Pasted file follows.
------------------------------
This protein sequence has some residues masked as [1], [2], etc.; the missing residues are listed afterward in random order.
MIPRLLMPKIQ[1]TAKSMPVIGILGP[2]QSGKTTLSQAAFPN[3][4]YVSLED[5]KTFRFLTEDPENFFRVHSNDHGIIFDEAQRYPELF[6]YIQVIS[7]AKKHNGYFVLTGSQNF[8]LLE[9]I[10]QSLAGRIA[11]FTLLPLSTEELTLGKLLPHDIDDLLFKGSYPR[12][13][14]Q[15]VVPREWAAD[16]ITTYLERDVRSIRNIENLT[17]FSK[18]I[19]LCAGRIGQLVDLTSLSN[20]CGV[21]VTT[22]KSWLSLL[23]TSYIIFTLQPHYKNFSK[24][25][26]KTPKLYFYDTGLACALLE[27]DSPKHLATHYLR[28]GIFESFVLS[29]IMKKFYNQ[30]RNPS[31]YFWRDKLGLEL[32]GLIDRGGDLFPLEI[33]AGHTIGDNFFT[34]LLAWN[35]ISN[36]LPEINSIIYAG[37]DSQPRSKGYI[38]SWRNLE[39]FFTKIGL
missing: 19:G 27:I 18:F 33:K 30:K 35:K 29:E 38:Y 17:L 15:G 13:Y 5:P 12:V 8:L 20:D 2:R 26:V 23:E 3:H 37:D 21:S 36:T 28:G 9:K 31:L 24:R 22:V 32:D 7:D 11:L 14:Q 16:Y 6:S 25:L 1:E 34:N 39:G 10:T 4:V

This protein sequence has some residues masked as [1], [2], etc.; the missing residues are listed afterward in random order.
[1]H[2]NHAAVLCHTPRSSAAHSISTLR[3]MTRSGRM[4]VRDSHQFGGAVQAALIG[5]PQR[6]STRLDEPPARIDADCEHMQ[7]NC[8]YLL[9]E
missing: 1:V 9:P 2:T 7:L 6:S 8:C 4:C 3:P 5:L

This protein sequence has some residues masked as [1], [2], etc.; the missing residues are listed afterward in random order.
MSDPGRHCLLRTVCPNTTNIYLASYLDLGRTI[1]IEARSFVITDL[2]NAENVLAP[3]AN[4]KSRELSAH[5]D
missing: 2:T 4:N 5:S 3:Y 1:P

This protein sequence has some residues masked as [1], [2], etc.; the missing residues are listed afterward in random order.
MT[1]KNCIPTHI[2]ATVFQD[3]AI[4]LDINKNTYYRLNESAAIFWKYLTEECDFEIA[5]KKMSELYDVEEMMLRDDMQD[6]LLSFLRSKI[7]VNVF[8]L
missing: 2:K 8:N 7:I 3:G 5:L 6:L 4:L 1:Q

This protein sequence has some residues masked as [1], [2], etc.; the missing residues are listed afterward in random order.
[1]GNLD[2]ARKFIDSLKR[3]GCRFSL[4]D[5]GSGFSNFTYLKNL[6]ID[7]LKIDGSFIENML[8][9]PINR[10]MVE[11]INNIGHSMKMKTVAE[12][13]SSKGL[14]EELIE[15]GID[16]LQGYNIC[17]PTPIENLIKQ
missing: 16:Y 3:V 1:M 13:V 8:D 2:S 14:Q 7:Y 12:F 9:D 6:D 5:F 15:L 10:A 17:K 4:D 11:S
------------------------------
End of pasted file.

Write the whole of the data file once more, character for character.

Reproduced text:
This protein sequence has some residues masked as [1], [2], etc.; the missing residues are listed afterward in random order.
MIPRLLMPKIQ[1]TAKSMPVIGILGP[2]QSGKTTLSQAAFPN[3][4]YVSLED[5]KTFRFLTEDPENFFRVHSNDHGIIFDEAQRYPELF[6]YIQVIS[7]AKKHNGYFVLTGSQNF[8]LLE[9]I[10]QSLAGRIA[11]FTLLPLSTEELTLGKLLPHDIDDLLFKGSYPR[12][13][14]Q[15]VVPREWAAD[16]ITTYLERDVRSIRNIENLT[17]FSK[18]I[19]LCAGRIGQLVDLTSLSN[20]CGV[21]VTT[22]KSWLSLL[23]TSYIIFTLQPHYKNFSK[24][25][26]KTPKLYFYDTGLACALLE[27]DSPKHLATHYLR[28]GIFESFVLS[29]IMKKFYNQ[30]RNPS[31]YFWRDKLGLEL[32]GLIDRGGDLFPLEI[33]AGHTIGDNFFT[34]LLAWN[35]ISN[36]LPEINSIIYAG[37]DSQPRSKGYI[38]SWRNLE[39]FFTKIGL
missing: 19:G 27:I 18:F 33:K 30:K 35:K 29:E 38:Y 17:L 15:G 13:Y 5:P 12:V 8:L 20:D 2:R 26:V 23:E 3:H 37:D 21:S 36:T 28:G 9:K 31:L 24:R 22:V 32:D 7:D 11:L 14:Q 16:Y 6:S 25:L 1:E 34:N 39:G 10:T 4:V

This protein sequence has some residues masked as [1], [2], etc.; the missing residues are listed afterward in random order.
[1]H[2]NHAAVLCHTPRSSAAHSISTLR[3]MTRSGRM[4]VRDSHQFGGAVQAALIG[5]PQR[6]STRLDEPPARIDADCEHMQ[7]NC[8]YLL[9]E
missing: 1:V 9:P 2:T 7:L 6:S 8:C 4:C 3:P 5:L

This protein sequence has some residues masked as [1], [2], etc.; the missing residues are listed afterward in random order.
MSDPGRHCLLRTVCPNTTNIYLASYLDLGRTI[1]IEARSFVITDL[2]NAENVLAP[3]AN[4]KSRELSAH[5]D
missing: 2:T 4:N 5:S 3:Y 1:P

This protein sequence has some residues masked as [1], [2], etc.; the missing residues are listed afterward in random order.
MT[1]KNCIPTHI[2]ATVFQD[3]AI[4]LDINKNTYYRLNESAAIFWKYLTEECDFEIA[5]KKMSELYDVEEMMLRDDMQD[6]LLSFLRSKI[7]VNVF[8]L
missing: 2:K 8:N 7:I 3:G 5:L 6:L 4:L 1:Q

This protein sequence has some residues masked as [1], [2], etc.; the missing residues are listed afterward in random order.
[1]GNLD[2]ARKFIDSLKR[3]GCRFSL[4]D[5]GSGFSNFTYLKNL[6]ID[7]LKIDGSFIENML[8][9]PINR[10]MVE[11]INNIGHSMKMKTVAE[12][13]SSKGL[14]EELIE[15]GID[16]LQGYNIC[17]PTPIENLIKQ
missing: 16:Y 3:V 1:M 13:V 8:D 2:S 14:Q 7:Y 12:F 9:D 6:D 5:F 15:L 10:A 17:K 4:D 11:S